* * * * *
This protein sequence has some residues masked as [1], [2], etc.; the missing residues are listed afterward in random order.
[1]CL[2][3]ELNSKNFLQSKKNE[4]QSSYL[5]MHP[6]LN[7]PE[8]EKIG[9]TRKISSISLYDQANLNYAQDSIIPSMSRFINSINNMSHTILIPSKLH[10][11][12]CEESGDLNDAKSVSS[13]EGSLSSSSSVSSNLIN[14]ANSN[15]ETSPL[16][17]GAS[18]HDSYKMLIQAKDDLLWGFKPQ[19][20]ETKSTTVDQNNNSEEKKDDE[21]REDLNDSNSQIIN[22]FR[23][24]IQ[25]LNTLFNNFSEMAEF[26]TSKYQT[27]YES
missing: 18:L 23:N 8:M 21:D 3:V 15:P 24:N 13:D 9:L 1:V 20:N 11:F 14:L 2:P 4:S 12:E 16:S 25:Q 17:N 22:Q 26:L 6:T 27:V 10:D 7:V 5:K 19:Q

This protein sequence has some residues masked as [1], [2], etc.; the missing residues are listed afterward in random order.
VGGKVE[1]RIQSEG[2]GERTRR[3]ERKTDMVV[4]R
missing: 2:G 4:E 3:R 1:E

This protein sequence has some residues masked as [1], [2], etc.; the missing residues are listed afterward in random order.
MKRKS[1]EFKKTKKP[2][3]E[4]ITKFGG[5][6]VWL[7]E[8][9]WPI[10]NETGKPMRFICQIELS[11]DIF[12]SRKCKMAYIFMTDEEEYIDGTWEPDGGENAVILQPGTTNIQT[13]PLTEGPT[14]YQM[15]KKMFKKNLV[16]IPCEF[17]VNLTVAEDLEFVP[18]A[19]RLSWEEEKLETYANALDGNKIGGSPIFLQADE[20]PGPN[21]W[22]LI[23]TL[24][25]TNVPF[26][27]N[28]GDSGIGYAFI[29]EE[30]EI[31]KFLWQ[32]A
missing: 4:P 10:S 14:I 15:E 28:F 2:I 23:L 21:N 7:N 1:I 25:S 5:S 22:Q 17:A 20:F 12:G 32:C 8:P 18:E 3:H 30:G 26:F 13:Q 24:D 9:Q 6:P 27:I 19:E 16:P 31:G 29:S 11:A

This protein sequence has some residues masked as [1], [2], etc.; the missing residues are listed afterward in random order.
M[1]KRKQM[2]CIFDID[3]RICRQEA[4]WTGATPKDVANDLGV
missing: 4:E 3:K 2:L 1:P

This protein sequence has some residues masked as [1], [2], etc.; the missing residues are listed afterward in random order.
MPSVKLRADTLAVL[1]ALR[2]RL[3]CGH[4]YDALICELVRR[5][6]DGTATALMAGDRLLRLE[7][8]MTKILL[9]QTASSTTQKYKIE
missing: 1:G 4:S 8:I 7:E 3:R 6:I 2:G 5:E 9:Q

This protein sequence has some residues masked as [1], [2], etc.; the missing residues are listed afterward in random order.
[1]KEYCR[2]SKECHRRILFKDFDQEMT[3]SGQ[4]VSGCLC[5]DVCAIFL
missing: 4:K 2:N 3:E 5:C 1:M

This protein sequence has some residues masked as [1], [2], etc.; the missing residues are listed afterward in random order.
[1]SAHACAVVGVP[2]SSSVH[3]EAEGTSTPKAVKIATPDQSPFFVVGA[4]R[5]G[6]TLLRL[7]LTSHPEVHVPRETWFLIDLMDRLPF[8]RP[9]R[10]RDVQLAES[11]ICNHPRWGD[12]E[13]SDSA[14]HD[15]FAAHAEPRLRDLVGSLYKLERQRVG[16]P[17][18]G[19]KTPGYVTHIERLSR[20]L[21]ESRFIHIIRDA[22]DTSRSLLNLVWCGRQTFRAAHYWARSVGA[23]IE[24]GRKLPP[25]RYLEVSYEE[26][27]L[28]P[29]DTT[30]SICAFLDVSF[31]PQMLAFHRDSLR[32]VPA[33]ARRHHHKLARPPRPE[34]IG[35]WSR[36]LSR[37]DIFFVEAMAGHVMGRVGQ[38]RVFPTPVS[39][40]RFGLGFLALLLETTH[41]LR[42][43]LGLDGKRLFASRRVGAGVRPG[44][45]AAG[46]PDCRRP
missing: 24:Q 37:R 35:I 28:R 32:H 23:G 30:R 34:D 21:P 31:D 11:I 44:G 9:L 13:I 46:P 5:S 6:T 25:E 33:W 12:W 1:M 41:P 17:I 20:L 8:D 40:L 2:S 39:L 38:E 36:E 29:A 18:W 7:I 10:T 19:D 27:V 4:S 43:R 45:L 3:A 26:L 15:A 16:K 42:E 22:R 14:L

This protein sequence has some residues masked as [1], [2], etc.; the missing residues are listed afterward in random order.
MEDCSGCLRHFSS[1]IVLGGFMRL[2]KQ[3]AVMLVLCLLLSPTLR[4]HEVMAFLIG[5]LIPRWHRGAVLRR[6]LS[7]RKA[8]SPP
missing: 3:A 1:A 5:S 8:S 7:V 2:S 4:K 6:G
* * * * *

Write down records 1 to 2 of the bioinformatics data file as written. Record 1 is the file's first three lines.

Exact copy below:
This protein sequence has some residues masked as [1], [2], etc.; the missing residues are listed afterward in random order.
[1]CL[2][3]ELNSKNFLQSKKNE[4]QSSYL[5]MHP[6]LN[7]PE[8]EKIG[9]TRKISSISLYDQANLNYAQDSIIPSMSRFINSINNMSHTILIPSKLH[10][11][12]CEESGDLNDAKSVSS[13]EGSLSSSSSVSSNLIN[14]ANSN[15]ETSPL[16][17]GAS[18]HDSYKMLIQAKDDLLWGFKPQ[19][20]ETKSTTVDQNNNSEEKKDDE[21]REDLNDSNSQIIN[22]FR[23][24]IQ[25]LNTLFNNFSEMAEF[26]TSKYQT[27]YES
missing: 18:L 23:N 8:M 21:D 3:V 15:P 24:N 13:D 9:L 1:V 20:N 11:F 14:L 2:P 4:S 12:E 16:S 25:Q 17:N 22:Q 26:L 6:T 27:V 10:D 7:V 5:K 19:Q

This protein sequence has some residues masked as [1], [2], etc.; the missing residues are listed afterward in random order.
VGGKVE[1]RIQSEG[2]GERTRR[3]ERKTDMVV[4]R
missing: 2:G 4:E 3:R 1:E